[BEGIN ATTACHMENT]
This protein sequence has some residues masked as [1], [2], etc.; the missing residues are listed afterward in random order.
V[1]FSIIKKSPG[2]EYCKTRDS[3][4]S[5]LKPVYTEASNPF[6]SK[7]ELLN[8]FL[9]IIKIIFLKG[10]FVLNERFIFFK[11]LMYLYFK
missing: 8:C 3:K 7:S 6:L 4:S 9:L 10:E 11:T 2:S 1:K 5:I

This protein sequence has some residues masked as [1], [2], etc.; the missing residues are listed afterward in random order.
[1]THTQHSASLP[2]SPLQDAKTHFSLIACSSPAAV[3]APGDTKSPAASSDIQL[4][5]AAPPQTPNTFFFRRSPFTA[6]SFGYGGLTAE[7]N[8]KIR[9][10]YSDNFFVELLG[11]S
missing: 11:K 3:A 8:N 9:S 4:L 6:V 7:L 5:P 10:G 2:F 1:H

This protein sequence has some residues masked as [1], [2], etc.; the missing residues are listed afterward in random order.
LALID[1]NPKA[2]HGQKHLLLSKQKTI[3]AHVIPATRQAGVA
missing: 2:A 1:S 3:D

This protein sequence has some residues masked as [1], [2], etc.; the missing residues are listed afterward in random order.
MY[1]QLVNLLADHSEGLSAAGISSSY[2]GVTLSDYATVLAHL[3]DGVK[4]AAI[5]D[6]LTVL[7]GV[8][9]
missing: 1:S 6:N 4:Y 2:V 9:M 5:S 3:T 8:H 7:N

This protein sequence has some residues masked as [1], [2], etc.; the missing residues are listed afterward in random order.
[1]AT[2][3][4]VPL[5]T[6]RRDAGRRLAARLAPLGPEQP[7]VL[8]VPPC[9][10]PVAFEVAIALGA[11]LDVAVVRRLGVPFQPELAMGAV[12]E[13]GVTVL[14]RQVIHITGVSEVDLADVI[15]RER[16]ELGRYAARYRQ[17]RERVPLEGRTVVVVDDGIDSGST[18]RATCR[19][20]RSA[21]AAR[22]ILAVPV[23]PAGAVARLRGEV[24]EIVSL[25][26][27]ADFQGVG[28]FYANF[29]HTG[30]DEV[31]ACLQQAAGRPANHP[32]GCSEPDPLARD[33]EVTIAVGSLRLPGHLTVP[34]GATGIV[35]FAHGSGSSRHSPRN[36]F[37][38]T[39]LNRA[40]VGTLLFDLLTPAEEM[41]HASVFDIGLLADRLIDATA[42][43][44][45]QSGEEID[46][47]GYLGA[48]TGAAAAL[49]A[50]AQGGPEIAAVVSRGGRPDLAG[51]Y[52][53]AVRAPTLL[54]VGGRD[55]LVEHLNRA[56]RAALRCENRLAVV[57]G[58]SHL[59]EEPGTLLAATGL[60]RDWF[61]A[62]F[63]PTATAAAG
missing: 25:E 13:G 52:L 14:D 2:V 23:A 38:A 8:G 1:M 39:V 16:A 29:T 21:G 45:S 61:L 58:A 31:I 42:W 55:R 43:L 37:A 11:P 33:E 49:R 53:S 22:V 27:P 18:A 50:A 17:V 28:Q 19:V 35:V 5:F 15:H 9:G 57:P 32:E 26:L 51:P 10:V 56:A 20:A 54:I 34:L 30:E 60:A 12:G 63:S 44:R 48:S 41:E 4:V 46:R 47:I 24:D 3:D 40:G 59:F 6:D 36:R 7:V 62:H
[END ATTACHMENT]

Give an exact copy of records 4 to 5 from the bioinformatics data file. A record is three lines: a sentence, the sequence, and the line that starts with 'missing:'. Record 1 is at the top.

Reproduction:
This protein sequence has some residues masked as [1], [2], etc.; the missing residues are listed afterward in random order.
MY[1]QLVNLLADHSEGLSAAGISSSY[2]GVTLSDYATVLAHL[3]DGVK[4]AAI[5]D[6]LTVL[7]GV[8][9]
missing: 1:S 6:N 4:Y 2:V 9:M 5:S 3:T 8:H 7:N

This protein sequence has some residues masked as [1], [2], etc.; the missing residues are listed afterward in random order.
[1]AT[2][3][4]VPL[5]T[6]RRDAGRRLAARLAPLGPEQP[7]VL[8]VPPC[9][10]PVAFEVAIALGA[11]LDVAVVRRLGVPFQPELAMGAV[12]E[13]GVTVL[14]RQVIHITGVSEVDLADVI[15]RER[16]ELGRYAARYRQ[17]RERVPLEGRTVVVVDDGIDSGST[18]RATCR[19][20]RSA[21]AAR[22]ILAVPV[23]PAGAVARLRGEV[24]EIVSL[25][26][27]ADFQGVG[28]FYANF[29]HTG[30]DEV[31]ACLQQAAGRPANHP[32]GCSEPDPLARD[33]EVTIAVGSLRLPGHLTVP[34]GATGIV[35]FAHGSGSSRHSPRN[36]F[37][38]T[39]LNRA[40]VGTLLFDLLTPAEEM[41]HASVFDIGLLADRLIDATA[42][43][44][45]QSGEEID[46][47]GYLGA[48]TGAAAAL[49]A[50]AQGGPEIAAVVSRGGRPDLAG[51]Y[52][53]AVRAPTLL[54]VGGRD[55]LVEHLNRA[56]RAALRCENRLAVV[57]G[58]SHL[59]EEPGTLLAATGL[60]RDWF[61]A[62]F[63]PTATAAAG
missing: 25:E 13:G 52:L 14:D 2:V 23:A 38:A 8:G 1:M 39:V 16:A 29:T 21:G 45:S 61:L 58:A 31:I 42:W 55:R 43:L 37:A 11:P 33:E 49:R 53:S 22:V 27:P 18:A 50:A 17:V 28:Q 19:V 35:V 5:F 15:H 9:G 57:P 32:E 26:L 51:P 10:V 56:A 20:A 54:I 34:L 30:E 60:A 12:G 63:S 44:R 48:S 41:E 4:V 46:R 47:I 24:D 3:D 40:G 59:F 6:D 36:R 7:V 62:H